Staunton, May 24 – The Union of Slavs of Adygeys have long wanted the Adygey (Circassian) Republic to be absorbed and now see their chance following the decision by Moscow and the leaders of Arkhangelsk Oblast and the Nenets Autonomous District to do so in the name of efficiency at a time of budgetary stringency.
Adygeya is the last of the true “matryoshka doll” republics in that it is entirely surrounded by Krasnodar Kray. Calls for uniting the two federal subjects began to be heard in the 1990s and have continued ever since. The Union of Slavs says that Moscow should now back this move (facebook.com/groups/123063457892372/permalink/1286030351595671/).
According to the group, the logic for merging the republic with the predominately ethnic Russian kray is the same as the one behind the amalgamation plans in the North; and it insists that “opponents of this are not so many,” including only “bureaucrats of Adygeya, small business … and the not very numerous ethnic Adygs and Circassians with nationalist views.”
“The latter are frightened that union with the Russian population of the Kuban will lead to the loss of local identity. “But despite the possible growth of tensions on a national basis,” the group says, “all these categories do not have particular importance,” at least relative to the savings on administration that amalgamation would bring.
In 2004, the group continues, Dmitry Kozak, then presidential plenipotentiary for the region, tried to organize the merger of the two federal units. “But even the all-powerful Kozak was not able to break the Circassian elite which was categorically against fusion with the Kuban.”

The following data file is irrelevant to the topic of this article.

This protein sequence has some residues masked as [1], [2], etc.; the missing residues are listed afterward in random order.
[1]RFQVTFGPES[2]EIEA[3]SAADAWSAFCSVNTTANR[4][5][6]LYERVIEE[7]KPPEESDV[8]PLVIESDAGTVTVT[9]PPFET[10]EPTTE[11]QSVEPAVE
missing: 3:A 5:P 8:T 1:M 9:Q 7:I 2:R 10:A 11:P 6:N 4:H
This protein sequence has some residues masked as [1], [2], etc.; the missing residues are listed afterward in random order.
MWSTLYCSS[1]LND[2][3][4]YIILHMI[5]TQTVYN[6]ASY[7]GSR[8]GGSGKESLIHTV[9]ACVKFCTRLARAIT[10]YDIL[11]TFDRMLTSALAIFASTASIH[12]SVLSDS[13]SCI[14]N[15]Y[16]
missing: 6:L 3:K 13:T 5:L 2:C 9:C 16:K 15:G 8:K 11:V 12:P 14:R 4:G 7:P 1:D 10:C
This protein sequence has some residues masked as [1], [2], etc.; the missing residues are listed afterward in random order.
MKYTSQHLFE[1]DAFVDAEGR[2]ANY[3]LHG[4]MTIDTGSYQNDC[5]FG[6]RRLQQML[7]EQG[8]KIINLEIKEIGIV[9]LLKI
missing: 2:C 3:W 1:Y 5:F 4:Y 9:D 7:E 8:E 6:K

They might still carry the day, the Union of Slavs of Adygeya says, were it not for the declines in oil revenues and the additional burdens that the coronavirus pandemic has imposed on the Russian Federation. Now, it suggests, there is every reason to go ahead with the fusion and no reason to wait.
But both events in the Russian North and the situation in the North Caucasus are likely to work against any move to unite these two subjects in the near future. The Nenets and the Komi are overwhelmingly opposed to merger there (windowoneurasia2.blogspot.com/2020/05/most-in-working-group-that-called-for.html).
And the Adygs of Adygeya will likely be equally opposed to any talk of merger with Krasnodar Kray. They are not numerous – there are only 440,000 residents of Adygeya, of whom only 26 percent are Adygs – and they would be swamped by 5.6 million people in Krasnodar Kray almost all of whom are ethnic Russians.
But the Adygs will have the support of Circassians across the North Caucasus and abroad, who will beyond doubt see a move against Adygeya not as being about saving money but rather as a direct attack on their national aspirations, aspirations that have only intensified in the last 15 years (windowoneurasia2.blogspot.com/2020/05/circassians-show-greater-unity-on-this.html).
Russians in the region and officials in Moscow may see amalgamation in the North Caucasus as nothing more than good housekeeping; but they will quickly find that if they move in this direction, both local Russians and Moscow rulers will face far greater opposition than they have faced elsewhere, opposition that could easily lead to the destabilization of the entire region.